When we got together in August, we made more changes as the band had a lot of other great ideas as well. It’s amazing this album got done!

Robert Cavuoto: Certainly not the traditional way albums are written and recorded.

Neal Morse: Eric and Randy had to go home. Bill and I were the only ones here. Mike was asleep; as he doesn’t start before 1:00 pm [laughing]. We had to create everything after Eric’s solo on “The Great Despair” all the way to “A Love that Never Dies.” We had a bunch of musical pieces and knew what we wanted to do but didn’t have it together. Mike was leaving the next day, and he said to us, “You have until this morning to figure it out; otherwise we won’t make it.” We then wrote on the fly and pulled ideas from the original August demo. We had thirty minutes, and in the last five minutes, it all came together. We were like; print it so Mike can do the drums!

Robert Cavuoto: “A Love That Never Dies” is a perfect way to end this album. Tell about saving that song for last.

Neal Morse: We had “A Love That Never Dies” for a long time; we just never knew how to get to it. Writing a concept album is not about having a bunch of good songs. You have to figure out how to make it all work, and that’s the challenge. We always knew that “A Love That Never Dies” would be a great ending.

Robert Cavuoto: There are similarities between the album covers of this CD and The Similitude of a Dream.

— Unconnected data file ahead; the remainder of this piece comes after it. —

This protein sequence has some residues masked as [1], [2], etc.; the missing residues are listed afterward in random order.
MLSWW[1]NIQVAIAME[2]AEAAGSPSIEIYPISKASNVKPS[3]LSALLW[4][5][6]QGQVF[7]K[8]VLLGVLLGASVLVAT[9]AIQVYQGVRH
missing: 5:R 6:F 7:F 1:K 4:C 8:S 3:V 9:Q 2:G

Neal Morse: The idea was to make it clear that it is part of the same story.

Robert Cavuoto: It must have been a challenge to get everyone on board for a two-disc album.

Neal Morse: Not only was Mike opposed to it but the band was more opposed to it this time than last time. Bill said to me that maybe this wasn’t the right time for a double album. I think we all felt like it wasn’t the right time including myself. It wasn’t until the January sessions that we all thought it could be The Similitude Part II.

Robert Cavuoto: What is the plan when it comes to touring to support this album; will it be played in its entirety?

Neal Morse: For this tour, we are going to do the album in its entirety plus a few encores. I think it will be as epic as epic can be. We will have videos playing behind us. Last time I did some costume changes which I’ll look to incorporate this time. I have so much going on I haven’t had time to think about the live show. My daughter just got married, I was gone a week working on Flying Colors, and the mix for the Jesus musical is coming out shortly. The live show is next on my list.

Robert Cavuoto: Tell me about your friendship with Mike and working together musically?

Neal Morse: Musically we are pretty “simpatico” most of the time. We’ve had a few minor musical disagreements on the last few albums. He is a very enthusiastic person who really carries things. We’re a good pairing. I tend to be a little more cautious when it comes to music needing time to digest while Michael will like something immediately and want to play and record it. His enthusiasm has helped us win the day to make these records. He is a brilliant guy who has incredible artistic instincts and musical taste.